Chicago police superintendent says the city had ‘another unacceptable violent weekend’

iStock/Thinkstock(CHICAGO) -- Chicago Police Superintendent Eddie Johnson told reporters on Monday the city had “another unacceptable violent weekend” that led to several people shot and killed.

There were 58 people shot over the weekend in the city, six of which died from their injuries, police said.

The department has three persons of interest in custody from this weekend, Johnson announced in the press conference. Since Friday, he said, 83 illegal guns were taken off the streets and 29 people were arrested on gun related charges.

Police officers dispersed 68 informal block parties and park gatherings that may have had drugs and illegal activity, Johnson said.

“These shootings are not random, they’re fueled by gang conflicts,” Johnson told reporters.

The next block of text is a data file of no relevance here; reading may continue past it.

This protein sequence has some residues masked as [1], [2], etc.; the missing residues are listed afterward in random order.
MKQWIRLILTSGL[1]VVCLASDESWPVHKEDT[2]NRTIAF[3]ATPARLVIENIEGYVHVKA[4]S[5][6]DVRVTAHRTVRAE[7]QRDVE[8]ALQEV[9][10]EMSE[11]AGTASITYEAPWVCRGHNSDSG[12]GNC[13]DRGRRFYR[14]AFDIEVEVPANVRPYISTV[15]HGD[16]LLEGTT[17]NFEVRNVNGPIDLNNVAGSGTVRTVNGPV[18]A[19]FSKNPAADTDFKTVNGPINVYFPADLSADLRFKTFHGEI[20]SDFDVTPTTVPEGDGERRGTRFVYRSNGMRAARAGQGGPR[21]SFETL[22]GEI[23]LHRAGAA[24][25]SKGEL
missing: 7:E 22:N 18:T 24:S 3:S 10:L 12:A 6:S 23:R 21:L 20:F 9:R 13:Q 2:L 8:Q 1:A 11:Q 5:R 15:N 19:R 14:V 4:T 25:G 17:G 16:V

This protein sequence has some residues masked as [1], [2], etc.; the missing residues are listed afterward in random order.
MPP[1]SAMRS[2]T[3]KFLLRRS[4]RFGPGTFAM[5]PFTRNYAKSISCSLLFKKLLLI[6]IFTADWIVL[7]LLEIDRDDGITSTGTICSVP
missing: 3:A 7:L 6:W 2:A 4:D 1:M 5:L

Police are increasing their presence in the districts that see the higher crime rates.

Two teens who had been reported missing were found shot in a wooded area over the weekend, First Deputy Superintendent Anthony Riccio said.

The teens, 16-year-old Raysuan Turner and 17-year-old Darnelle Flowers, according to ABC affiliate WLS, had been reported missing by their mothers. One of the teens had been reported missing after 24 hours, while the other was reported missing after 48 hours.

Riccio said an officer was with the mother of one of the teens when she received an anonymous message saying they believed she could find her son in a wooded area. When the officer went with the mother and family members, both teens were found dead.

Police said one of the teens had no criminal history, while the other was known to police, Riccio said. He added they are speaking to two persons of interest to help determine the motive.

Johnson reiterated the importance of everyone doing their part to combat gun violence.

“We continuously fail to hold people accountable and until we do that we’re gonna continue seeing it,” he said. “These individuals are showing us every day they’re not afraid to do it, and we have to ask ourselves: 'Why? Why aren’t they afraid?'”

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